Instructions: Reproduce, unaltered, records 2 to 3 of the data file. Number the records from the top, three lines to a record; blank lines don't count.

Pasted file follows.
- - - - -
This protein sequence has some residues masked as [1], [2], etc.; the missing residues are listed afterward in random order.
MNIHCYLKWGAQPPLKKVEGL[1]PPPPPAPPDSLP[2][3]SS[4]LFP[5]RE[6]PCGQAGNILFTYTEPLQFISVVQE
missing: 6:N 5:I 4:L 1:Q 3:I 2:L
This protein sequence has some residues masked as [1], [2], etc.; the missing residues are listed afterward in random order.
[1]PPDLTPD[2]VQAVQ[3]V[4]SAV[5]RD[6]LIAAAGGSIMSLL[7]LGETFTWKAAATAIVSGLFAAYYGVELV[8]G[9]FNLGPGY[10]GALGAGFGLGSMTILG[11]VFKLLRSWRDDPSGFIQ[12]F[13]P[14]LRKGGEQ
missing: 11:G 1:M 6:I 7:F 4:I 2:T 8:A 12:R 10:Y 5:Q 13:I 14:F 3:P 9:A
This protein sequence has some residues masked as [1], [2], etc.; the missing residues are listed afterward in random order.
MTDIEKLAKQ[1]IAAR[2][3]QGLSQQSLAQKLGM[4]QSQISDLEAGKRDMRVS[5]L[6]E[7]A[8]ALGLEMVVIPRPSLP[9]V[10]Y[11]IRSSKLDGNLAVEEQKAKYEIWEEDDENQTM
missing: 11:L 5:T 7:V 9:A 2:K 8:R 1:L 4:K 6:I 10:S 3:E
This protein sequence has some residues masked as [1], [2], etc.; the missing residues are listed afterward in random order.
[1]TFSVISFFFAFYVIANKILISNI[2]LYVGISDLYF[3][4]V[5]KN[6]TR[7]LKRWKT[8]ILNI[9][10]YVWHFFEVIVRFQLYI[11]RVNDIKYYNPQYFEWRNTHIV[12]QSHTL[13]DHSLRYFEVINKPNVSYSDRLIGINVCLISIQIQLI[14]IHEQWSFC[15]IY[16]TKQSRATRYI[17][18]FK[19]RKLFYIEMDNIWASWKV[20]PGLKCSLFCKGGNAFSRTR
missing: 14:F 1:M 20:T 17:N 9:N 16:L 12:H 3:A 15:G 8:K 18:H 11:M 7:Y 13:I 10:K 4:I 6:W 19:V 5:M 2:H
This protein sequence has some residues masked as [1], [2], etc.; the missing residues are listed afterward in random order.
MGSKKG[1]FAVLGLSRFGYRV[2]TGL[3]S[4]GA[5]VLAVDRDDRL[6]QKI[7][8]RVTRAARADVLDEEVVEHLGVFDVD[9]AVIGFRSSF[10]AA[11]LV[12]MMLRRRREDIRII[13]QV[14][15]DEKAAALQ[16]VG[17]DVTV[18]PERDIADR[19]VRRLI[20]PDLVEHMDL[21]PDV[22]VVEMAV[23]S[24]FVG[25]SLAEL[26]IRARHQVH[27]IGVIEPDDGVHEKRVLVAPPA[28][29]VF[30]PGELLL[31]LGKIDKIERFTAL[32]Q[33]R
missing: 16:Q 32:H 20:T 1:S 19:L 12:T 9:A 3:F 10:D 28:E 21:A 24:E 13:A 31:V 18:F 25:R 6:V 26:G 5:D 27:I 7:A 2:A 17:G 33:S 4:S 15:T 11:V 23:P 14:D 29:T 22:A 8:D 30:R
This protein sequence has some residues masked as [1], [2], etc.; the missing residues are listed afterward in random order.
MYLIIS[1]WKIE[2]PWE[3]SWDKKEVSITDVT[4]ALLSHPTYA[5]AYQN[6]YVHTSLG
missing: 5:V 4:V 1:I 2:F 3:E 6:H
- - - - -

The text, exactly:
This protein sequence has some residues masked as [1], [2], etc.; the missing residues are listed afterward in random order.
[1]PPDLTPD[2]VQAVQ[3]V[4]SAV[5]RD[6]LIAAAGGSIMSLL[7]LGETFTWKAAATAIVSGLFAAYYGVELV[8]G[9]FNLGPGY[10]GALGAGFGLGSMTILG[11]VFKLLRSWRDDPSGFIQ[12]F[13]P[14]LRKGGEQ
missing: 11:G 1:M 6:I 7:F 4:I 2:T 8:A 12:R 10:Y 5:Q 13:I 14:F 3:P 9:A
This protein sequence has some residues masked as [1], [2], etc.; the missing residues are listed afterward in random order.
MTDIEKLAKQ[1]IAAR[2][3]QGLSQQSLAQKLGM[4]QSQISDLEAGKRDMRVS[5]L[6]E[7]A[8]ALGLEMVVIPRPSLP[9]V[10]Y[11]IRSSKLDGNLAVEEQKAKYEIWEEDDENQTM
missing: 11:L 5:T 7:V 9:A 2:K 8:R 1:L 4:K 6:I 10:S 3:E